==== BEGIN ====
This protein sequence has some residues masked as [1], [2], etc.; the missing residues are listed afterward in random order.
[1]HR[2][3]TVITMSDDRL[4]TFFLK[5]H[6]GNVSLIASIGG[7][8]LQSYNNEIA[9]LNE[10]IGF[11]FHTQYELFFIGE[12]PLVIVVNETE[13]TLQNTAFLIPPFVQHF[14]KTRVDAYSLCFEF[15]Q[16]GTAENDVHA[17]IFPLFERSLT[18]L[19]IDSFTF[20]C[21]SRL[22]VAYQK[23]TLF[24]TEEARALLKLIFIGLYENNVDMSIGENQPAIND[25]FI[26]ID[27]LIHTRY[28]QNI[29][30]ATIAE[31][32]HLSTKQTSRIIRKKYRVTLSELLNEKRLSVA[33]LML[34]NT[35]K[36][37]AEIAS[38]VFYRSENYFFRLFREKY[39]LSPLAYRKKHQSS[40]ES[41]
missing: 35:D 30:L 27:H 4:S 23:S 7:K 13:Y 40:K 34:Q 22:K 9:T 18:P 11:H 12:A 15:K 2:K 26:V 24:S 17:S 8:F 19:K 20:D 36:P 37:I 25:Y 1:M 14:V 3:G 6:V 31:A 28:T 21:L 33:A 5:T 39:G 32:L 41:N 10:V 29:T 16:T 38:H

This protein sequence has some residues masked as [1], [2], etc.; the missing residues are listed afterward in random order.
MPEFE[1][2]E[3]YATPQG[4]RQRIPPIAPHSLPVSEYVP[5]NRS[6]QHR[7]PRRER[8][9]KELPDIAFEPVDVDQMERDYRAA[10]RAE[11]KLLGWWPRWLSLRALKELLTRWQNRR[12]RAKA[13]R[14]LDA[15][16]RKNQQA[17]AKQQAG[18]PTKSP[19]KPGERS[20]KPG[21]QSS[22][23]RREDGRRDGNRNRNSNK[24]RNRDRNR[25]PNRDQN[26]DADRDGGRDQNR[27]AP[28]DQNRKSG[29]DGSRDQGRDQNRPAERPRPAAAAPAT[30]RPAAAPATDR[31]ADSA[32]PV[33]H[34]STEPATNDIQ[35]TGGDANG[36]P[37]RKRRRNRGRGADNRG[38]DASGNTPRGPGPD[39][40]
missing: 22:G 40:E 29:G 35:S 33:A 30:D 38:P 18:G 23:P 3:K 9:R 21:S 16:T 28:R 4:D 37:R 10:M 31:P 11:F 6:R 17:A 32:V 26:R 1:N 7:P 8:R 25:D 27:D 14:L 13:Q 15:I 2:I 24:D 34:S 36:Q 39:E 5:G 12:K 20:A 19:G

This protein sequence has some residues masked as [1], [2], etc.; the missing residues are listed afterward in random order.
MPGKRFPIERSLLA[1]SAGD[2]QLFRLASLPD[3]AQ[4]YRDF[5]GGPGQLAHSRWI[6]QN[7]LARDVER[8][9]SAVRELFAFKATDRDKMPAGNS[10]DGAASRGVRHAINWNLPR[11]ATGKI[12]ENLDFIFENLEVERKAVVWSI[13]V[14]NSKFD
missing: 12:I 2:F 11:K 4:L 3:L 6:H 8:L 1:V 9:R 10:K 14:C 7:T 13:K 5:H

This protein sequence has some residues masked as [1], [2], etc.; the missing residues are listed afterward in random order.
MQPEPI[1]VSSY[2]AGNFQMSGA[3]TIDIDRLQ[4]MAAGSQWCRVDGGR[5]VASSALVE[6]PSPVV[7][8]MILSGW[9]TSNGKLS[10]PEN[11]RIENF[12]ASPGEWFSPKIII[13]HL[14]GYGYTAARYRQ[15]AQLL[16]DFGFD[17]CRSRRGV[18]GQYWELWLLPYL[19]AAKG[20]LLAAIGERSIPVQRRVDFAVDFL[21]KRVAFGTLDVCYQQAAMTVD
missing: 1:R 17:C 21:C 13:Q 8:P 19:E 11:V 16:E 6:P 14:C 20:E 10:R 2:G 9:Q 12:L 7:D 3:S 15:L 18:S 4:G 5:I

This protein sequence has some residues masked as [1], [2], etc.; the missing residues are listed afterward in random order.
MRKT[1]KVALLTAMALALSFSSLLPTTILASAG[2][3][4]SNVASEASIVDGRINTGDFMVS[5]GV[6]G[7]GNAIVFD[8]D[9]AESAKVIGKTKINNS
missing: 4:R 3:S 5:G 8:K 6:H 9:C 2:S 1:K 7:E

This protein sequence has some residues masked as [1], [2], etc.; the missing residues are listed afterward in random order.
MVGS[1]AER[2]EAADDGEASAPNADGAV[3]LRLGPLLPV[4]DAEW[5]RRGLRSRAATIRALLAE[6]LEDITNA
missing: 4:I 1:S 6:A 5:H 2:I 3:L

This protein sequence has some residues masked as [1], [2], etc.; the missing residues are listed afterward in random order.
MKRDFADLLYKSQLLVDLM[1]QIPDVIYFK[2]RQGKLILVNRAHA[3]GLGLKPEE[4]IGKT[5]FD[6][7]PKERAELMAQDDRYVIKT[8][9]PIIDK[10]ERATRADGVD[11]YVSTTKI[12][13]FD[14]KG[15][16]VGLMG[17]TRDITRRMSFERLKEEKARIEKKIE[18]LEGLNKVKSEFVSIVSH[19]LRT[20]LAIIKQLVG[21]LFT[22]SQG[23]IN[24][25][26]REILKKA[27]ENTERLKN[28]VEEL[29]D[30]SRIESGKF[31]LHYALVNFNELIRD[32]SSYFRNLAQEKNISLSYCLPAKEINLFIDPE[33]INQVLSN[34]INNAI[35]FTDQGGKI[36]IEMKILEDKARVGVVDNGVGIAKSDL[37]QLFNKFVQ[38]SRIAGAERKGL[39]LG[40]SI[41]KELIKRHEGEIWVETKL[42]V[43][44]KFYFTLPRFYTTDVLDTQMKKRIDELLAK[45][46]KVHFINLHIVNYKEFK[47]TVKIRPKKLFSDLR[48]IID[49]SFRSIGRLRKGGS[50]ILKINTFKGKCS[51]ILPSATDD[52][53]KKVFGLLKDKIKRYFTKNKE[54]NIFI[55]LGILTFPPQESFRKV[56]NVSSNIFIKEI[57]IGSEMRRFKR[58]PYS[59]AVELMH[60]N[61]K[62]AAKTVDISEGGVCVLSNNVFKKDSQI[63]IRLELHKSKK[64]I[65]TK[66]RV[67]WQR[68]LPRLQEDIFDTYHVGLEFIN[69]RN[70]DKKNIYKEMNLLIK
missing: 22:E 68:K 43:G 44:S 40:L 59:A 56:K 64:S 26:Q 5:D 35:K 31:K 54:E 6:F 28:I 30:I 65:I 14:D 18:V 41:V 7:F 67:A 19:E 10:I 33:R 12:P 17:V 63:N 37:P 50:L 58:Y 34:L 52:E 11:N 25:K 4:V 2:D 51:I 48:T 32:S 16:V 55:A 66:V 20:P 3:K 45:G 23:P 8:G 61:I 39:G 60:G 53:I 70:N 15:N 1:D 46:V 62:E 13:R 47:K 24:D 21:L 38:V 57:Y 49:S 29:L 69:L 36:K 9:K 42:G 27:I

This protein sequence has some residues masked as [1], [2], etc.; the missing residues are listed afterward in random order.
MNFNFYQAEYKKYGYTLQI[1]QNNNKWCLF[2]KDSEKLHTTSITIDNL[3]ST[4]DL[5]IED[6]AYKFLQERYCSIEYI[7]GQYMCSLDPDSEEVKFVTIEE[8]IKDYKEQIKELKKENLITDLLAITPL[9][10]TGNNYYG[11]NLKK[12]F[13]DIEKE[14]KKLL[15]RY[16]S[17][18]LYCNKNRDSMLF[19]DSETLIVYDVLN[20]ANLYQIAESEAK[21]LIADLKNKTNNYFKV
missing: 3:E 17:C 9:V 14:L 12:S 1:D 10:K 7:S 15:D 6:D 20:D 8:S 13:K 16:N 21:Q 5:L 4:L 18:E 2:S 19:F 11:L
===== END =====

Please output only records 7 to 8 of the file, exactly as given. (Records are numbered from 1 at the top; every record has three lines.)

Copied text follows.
This protein sequence has some residues masked as [1], [2], etc.; the missing residues are listed afterward in random order.
MKRDFADLLYKSQLLVDLM[1]QIPDVIYFK[2]RQGKLILVNRAHA[3]GLGLKPEE[4]IGKT[5]FD[6][7]PKERAELMAQDDRYVIKT[8][9]PIIDK[10]ERATRADGVD[11]YVSTTKI[12][13]FD[14]KG[15][16]VGLMG[17]TRDITRRMSFERLKEEKARIEKKIE[18]LEGLNKVKSEFVSIVSH[19]LRT[20]LAIIKQLVG[21]LFT[22]SQG[23]IN[24][25][26]REILKKA[27]ENTERLKN[28]VEEL[29]D[30]SRIESGKF[31]LHYALVNFNELIRD[32]SSYFRNLAQEKNISLSYCLPAKEINLFIDPE[33]INQVLSN[34]INNAI[35]FTDQGGKI[36]IEMKILEDKARVGVVDNGVGIAKSDL[37]QLFNKFVQ[38]SRIAGAERKGL[39]LG[40]SI[41]KELIKRHEGEIWVETKL[42]V[43][44]KFYFTLPRFYTTDVLDTQMKKRIDELLAK[45][46]KVHFINLHIVNYKEFK[47]TVKIRPKKLFSDLR[48]IID[49]SFRSIGRLRKGGS[50]ILKINTFKGKCS[51]ILPSATDD[52][53]KKVFGLLKDKIKRYFTKNKE[54]NIFI[55]LGILTFPPQESFRKV[56]NVSSNIFIKEI[57]IGSEMRRFKR[58]PYS[59]AVELMH[60]N[61]K[62]AAKTVDISEGGVCVLSNNVFKKDSQI[63]IRLELHKSKK[64]I[65]TK[66]RV[67]WQR[68]LPRLQEDIFDTYHVGLEFIN[69]RN[70]DKKNIYKEMNLLIK
missing: 22:E 68:K 43:G 44:S 40:L 59:A 56:K 64:S 26:Q 5:D 35:K 31:K 54:E 6:F 28:I 30:I 65:I 14:D 18:V 41:V 7:F 67:A 19:E 10:I 33:R 12:P 17:V 63:N 37:P 50:L 58:Y 34:L 52:E 11:N 25:K 4:V 2:D 51:I 48:T 32:S 16:V 55:A 66:V 20:P 3:K 45:G 23:P 8:G 61:I 39:G 60:G 53:I 70:N 15:N 1:D 46:V 62:E 13:R 47:K 24:D 21:L 38:V 57:Y 49:S 29:L 69:L 36:K 9:K 42:G 27:I

This protein sequence has some residues masked as [1], [2], etc.; the missing residues are listed afterward in random order.
MNFNFYQAEYKKYGYTLQI[1]QNNNKWCLF[2]KDSEKLHTTSITIDNL[3]ST[4]DL[5]IED[6]AYKFLQERYCSIEYI[7]GQYMCSLDPDSEEVKFVTIEE[8]IKDYKEQIKELKKENLITDLLAITPL[9][10]TGNNYYG[11]NLKK[12]F[13]DIEKE[14]KKLL[15]RY[16]S[17][18]LYCNKNRDSMLF[19]DSETLIVYDVLN[20]ANLYQIAESEAK[21]LIADLKNKTNNYFKV
missing: 3:E 17:C 9:V 14:L 12:S 1:D 10:K 7:S 15:D 6:D 20:D 8:S 13:K 16:N 21:Q 5:L 4:L 18:E 2:S 19:F 11:L